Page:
While local government's building of sewers benefited him personally, it enriched him not a bit if his brother man read a book, said Myers. Yes folks, he was actually calling for an end to public libraries as we know them. What an arsehole.

I do tend to think, too, that Myers has been lucky that his family business was in brewing, and not in that other popular recreational drug, cannabis - or there'd have been no knighthood for him, would there? But we learned this week that, like Myers' brews, the dope industry is getting into sports sponsorship.

A policeman in the far North told this week of his belief that dope was so rife in the local sports scene that bags of it are raffled off at after-match functions, and even awarded to the player of the day. Whatever happened to the good old meat raffle?

If it's true, it doesn't surprise me. And it doesn't surprise me that the local drug and alcohol counsellor said this week that a lot of people in the North are in denial about their cannabis problems. It doubly doesn't surprise me that he said you couldn't get anyone to talk about it because they feared the long hand of the law.

Jenny Shipley, who was told the same things by public health officials when she was Minister of Health, still isn't listening, judging by her gung-ho commitment to prohibition this week. As ever, denial is as popular with the politicians as it is with the pot smokers.

It might have to be asked what the editors of the Sunday News had been smoking last weekend, too. As an addendum to a particularly pious Anzac weekend editorial about remembering old soldiers, they declared that:

"There is one event we will all soon forget and that is the Kiwi showing in the Anzac Test. The New Zealand league side (glorified Warriors) was unlikely to repeat last September's miracle and win against the Aussies. And so it was."

Except it wasn't, was it, sports fans? The Kiwis, in a remarkable show of courage and endeavour, came from two tries down to beat the Australians. It was a great win, much better than last year's and, as a mate of mine noted, the Kiwis, so-long the poor cousins, went out there and played with the kind of mana we usually only see in All Black rugby union teams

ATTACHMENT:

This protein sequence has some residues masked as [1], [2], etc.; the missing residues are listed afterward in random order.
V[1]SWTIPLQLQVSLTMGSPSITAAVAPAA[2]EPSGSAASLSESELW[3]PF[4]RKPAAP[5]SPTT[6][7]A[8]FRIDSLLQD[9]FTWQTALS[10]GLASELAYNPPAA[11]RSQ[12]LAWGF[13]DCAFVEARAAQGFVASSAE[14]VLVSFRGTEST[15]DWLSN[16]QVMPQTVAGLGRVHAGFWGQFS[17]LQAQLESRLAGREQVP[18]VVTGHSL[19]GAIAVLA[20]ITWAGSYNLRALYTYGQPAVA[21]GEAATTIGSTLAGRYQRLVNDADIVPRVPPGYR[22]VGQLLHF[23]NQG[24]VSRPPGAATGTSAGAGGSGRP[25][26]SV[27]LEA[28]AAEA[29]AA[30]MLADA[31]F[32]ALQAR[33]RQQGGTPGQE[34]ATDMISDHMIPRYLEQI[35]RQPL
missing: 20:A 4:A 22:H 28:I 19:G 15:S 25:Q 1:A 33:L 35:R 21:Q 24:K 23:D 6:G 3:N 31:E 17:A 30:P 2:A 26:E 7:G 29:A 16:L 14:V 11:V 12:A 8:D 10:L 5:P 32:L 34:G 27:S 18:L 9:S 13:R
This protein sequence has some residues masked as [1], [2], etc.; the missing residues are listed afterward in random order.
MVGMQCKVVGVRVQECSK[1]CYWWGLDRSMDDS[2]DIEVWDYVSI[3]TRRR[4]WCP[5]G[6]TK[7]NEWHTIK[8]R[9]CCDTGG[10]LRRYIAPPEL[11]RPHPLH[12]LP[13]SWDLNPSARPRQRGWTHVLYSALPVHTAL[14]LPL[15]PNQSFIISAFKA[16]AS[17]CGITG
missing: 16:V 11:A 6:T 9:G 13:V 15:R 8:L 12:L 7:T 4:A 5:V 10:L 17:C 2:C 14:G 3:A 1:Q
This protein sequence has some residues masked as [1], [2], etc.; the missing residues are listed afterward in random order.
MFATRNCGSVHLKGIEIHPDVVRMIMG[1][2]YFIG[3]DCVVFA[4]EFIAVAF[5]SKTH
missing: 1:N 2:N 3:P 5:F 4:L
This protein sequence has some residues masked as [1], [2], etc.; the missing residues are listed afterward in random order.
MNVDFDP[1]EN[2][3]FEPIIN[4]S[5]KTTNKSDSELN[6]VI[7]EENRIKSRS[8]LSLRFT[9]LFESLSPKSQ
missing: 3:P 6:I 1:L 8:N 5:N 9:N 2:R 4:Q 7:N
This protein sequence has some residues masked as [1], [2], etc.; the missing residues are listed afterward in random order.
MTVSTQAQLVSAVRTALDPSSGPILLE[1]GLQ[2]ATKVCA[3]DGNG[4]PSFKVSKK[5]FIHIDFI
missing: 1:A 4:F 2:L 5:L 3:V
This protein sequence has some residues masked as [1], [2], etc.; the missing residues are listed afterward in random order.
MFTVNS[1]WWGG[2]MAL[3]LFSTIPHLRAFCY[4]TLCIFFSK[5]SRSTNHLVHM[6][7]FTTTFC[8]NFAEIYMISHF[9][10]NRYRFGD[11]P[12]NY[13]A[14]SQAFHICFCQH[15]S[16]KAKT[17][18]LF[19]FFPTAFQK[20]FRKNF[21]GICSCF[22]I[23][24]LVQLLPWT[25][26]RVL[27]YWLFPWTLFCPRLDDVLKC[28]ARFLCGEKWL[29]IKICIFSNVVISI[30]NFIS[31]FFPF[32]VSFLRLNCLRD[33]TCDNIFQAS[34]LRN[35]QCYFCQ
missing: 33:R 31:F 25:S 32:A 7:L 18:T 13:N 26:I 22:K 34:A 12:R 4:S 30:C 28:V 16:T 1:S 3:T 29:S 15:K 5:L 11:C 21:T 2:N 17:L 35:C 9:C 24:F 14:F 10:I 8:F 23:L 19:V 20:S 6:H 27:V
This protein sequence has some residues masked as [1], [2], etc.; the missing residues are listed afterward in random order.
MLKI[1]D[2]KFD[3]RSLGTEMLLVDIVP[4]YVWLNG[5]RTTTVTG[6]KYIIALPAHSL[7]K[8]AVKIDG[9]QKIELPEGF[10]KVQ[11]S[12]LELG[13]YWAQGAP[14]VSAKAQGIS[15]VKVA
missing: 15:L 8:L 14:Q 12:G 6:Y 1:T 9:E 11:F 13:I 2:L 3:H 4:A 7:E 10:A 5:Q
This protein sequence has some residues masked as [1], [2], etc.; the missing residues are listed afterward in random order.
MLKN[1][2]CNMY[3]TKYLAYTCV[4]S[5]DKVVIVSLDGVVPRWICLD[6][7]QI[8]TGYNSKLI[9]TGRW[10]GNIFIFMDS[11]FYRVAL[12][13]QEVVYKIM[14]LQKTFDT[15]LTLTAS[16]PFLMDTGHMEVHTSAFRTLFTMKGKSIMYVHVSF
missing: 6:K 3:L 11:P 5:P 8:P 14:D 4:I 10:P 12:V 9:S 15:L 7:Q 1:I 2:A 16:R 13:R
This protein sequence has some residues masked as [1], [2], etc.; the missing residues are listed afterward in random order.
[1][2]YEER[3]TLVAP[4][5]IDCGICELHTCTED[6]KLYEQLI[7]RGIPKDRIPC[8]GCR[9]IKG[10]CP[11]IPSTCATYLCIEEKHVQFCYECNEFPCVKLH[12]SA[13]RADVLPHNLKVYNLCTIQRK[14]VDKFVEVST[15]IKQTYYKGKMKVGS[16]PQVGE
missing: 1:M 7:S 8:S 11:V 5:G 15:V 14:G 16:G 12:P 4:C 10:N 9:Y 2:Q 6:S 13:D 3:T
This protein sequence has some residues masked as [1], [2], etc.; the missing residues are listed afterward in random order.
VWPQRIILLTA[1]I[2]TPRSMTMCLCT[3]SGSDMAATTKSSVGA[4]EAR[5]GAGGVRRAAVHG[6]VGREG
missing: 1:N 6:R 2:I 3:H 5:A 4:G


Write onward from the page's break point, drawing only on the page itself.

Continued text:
Sure, most of us were writing off their chance before the game, just like the paper did. But we didn't do it in quite such a nasty manner, and we didn't do it in print, did we? God knows what went wrong - after all, the game was on Friday night and the paper didn't come out till Sunday - but the apology had better be a grovelling one.

And so, to Sean.

Fitzpatrick, that is. The outstanding rugby player of his generation announced his retirement from the game this week, his bung knee having failed to heal. And it could only be a player of his generation who would be open enough to speak the way he did this week about his career in the national game. Somewhere in the midst of an extraordinary schedule of media interviews, he told the Herald, "I love the sheer satisfaction it gave to people; how much it lifted their lives ... it meant so much to be part of that."

Those of you who don't follow the game might struggle to understand it all, but the rest of us know what he meant. I count myself lucky to have been able to thank him personally a little while ago. I still derive enormous satisfaction from following rugby football - especially when there are matches like the Auckland Blues virtuoso effort at Eden Park on Sunday. It lifts my mood, it makes me nervous and it gives me something to shout about. It'll go on, but the game won't be quite the same without Fitzy.

So thanks again, mate.


    ==  ==      Russell Brown
  [ @ / @  ]                      
     /        ________________________________________
    (_)         "The views expressed on this programme
    ____)       are bloody good ones." Fred Dagg, 197?